I had a fantastic outing despite some problems with pain in my back where it hadn’t quite recovered from going ‘out’ in a horrible fashion last week. Again I was really touched by how much effort people made to include me and I hope I have made some friends that I will see again, including people to go to the climbing wall with, Yippeee! ! 🙂 OLYMPUS DIGITAL CAMERA

News in brief

(playing catch up already)

I’m kind of in shock at how fast my first month in Norway went by. After all the wonderful sunny weather in September; October came in with some properly autumnal rainstorms & the first snow on the tops of the mountains.

Richard was here last weekend. The uninspiring weather confined us mainly to pottering around town. On Saturday we went to the polar museum, which is very interesting, and we celebrated our 1st wedding anniversary with hot chocolate & waffles on a trip up Fløya.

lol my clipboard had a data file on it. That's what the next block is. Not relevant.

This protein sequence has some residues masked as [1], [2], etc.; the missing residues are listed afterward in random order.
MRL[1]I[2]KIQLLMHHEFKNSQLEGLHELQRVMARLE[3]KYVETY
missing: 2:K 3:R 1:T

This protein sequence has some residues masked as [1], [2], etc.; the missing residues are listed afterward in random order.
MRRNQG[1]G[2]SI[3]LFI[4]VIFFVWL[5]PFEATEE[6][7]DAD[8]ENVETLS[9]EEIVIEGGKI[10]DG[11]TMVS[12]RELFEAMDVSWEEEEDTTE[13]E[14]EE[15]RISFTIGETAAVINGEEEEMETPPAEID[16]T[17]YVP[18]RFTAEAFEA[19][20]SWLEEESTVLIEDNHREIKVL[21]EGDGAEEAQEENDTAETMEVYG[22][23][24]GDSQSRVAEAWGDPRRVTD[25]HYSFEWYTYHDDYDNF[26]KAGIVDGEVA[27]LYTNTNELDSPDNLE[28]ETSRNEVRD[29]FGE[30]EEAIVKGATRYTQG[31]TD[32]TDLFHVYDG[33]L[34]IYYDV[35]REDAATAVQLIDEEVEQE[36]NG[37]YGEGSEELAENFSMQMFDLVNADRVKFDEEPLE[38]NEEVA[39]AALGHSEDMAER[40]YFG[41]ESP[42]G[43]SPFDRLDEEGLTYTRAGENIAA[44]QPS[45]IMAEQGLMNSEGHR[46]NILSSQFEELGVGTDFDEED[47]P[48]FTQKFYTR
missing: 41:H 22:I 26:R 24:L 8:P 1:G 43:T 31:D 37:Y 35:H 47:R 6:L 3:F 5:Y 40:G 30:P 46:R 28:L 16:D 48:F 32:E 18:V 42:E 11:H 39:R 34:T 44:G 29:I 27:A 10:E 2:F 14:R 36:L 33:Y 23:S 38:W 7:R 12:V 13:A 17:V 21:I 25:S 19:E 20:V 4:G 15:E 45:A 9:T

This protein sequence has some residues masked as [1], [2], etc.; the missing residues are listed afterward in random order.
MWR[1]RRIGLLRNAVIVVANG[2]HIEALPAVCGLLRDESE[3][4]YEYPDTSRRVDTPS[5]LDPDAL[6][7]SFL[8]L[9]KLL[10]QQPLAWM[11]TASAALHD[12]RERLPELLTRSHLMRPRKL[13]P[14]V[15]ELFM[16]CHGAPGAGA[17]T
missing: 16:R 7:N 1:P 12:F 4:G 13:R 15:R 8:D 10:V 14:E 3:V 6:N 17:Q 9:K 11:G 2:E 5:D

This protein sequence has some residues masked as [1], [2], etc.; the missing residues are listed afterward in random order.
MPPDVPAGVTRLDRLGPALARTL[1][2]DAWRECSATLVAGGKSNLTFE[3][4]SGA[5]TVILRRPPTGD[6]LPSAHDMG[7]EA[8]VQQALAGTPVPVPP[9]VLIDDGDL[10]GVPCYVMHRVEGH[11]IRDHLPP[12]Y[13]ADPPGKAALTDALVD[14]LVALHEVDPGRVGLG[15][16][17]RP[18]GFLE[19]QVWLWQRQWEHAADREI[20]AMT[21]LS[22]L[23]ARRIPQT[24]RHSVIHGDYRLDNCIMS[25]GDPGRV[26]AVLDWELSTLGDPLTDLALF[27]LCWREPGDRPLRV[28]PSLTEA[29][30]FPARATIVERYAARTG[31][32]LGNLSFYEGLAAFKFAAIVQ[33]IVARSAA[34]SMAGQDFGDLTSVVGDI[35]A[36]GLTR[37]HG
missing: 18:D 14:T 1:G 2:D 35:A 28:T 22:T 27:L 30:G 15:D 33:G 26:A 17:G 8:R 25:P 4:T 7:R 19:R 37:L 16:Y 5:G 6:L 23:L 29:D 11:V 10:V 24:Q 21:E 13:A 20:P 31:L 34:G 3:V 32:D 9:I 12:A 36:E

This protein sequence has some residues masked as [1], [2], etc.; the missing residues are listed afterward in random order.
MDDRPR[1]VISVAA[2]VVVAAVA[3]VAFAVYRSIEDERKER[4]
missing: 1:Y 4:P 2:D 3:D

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Last weekend I went on a trip with the hiking club, Troms Turlag. The trip was a working party or ‘dugnad’ to clean and prepare one of their huts, Jægervasshytta in the Lyngen Alps, for winter. This was a real mystery adventure for me because I had no real idea where I was going until I got there. My downstairs neighbour convinced me to come along, so I did, and I’m glad I did as the weather was amazing, the location is beautiful, and the company fantastic. I was really touched by how much effort the group made to include me given my very limited Norwegian skills.

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The only other thing of note outside work was that my landlady & I went mushrooming and berry picking the other week. I was thoroughly sick of mushrooms by the end of that week, but the Lingonberry jam is lovely!

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Sunday 8th September 2013 – more hiking